In the last two years I have done a lot of discussions with customers about the Software-as-a-Service model in the context of industrial IoT and the benefits it could bring to their business: how it can boost their existing revenue channels and how IoT shifts the business models. Most of the time they have heard about the opportunities enabled by IoT and the first issues they bring up are security and liability: How secure is my data on your servers; how can we be sure you or third parties do not use my data, who is liable if something goes wrong, and so on.

When we talk about security, managers often presume that having control of the servers and the data inhouse is the most secure way to protect the company’s secrets. But I remember a conversation with the production manager at a bakery in US, and when I asked him whether building a proprietory IT solution is their core competency he answered “No”. Do they have security certification and security specialists like those of a big data center? “No”. Well, how can you feel secure about an inhouse solution then? “Hmm… ”.
Three challenges when selling IoT and SaaS
The story above ended with integration of HutGrip platform, because the production manager wanted to pass the burden of IT to someone else: development, server rooms, backups, etc. Moreover, adopting SaaS helped move the costs from CapEx to OpEx.

About the privacy and data ownership concerns: of course, the data belongs to the client and it is not aggregated, summarized and provided to third parties by any means. Moreover, we always recommend data anonymization. Here is a definition of data anonymization from Wikipedia:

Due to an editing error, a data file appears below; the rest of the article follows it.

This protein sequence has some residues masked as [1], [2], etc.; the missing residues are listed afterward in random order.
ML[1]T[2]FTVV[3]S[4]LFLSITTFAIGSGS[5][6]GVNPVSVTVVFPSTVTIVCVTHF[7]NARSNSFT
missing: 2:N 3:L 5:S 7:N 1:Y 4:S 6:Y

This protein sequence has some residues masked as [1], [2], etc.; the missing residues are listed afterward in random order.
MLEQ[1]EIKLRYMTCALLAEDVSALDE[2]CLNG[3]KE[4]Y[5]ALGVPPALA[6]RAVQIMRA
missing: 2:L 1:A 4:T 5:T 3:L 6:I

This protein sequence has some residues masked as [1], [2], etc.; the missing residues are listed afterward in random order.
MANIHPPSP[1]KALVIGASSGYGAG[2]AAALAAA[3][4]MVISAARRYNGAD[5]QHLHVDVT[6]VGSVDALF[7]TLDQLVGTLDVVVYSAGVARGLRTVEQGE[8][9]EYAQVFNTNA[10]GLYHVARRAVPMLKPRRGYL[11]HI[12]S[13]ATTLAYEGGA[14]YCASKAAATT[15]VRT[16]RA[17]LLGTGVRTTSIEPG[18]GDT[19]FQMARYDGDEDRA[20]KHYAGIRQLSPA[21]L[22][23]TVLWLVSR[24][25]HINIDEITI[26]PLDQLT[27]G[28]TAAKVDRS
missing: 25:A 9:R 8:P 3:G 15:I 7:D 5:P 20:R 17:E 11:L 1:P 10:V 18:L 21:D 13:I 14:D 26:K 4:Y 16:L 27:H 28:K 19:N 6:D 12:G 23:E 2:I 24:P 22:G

Data anonymization enables the transfer of information across a boundary, such as between two departments within an agency or between two agencies, while reducing the risk of unintended disclosure, and in certain environments in a manner that enables evaluation and analytics post-anonymization.”

For that project, they decided to use their internal codes and naming conventions, which doesn’t make any sense for a person outside the organization.

When data privacy and security issues are addressed properly, just like in the examples above, this clears the path for further business opportunities discussion. And then comes the more tricky part – how to show exactly where and how the IoT and SaaS can fit the customer’s business needs and align those needs with the technology integration. Here ‘one size fits all’ does not work, so it is our job, as consultants, to facilitate the process of integration by asking the right questions and, together with the client, estimate the financial benefits, the integration costs and validate the results.

To conclude, I want to say that customers need solutions and you should have this in mind when selling IoT. Being only a platform provider is not enough since additional efforts are needed in order to build something that works for that specific client. And if the security, privacy and liability questions have some “standard” answers that could address the concerns of most potential customers, the question about what and how exactly IoT relates to the customer’s financial goals is the biggest challenge.

* Image courtesy of Stuart Miles at


HutGrip is an industrial IoT solution developed and owned by IndigoVerge. If you are interested in IIoT consulting and implementation for a similar or another IoT project, please get in touch with IndigoVerge team.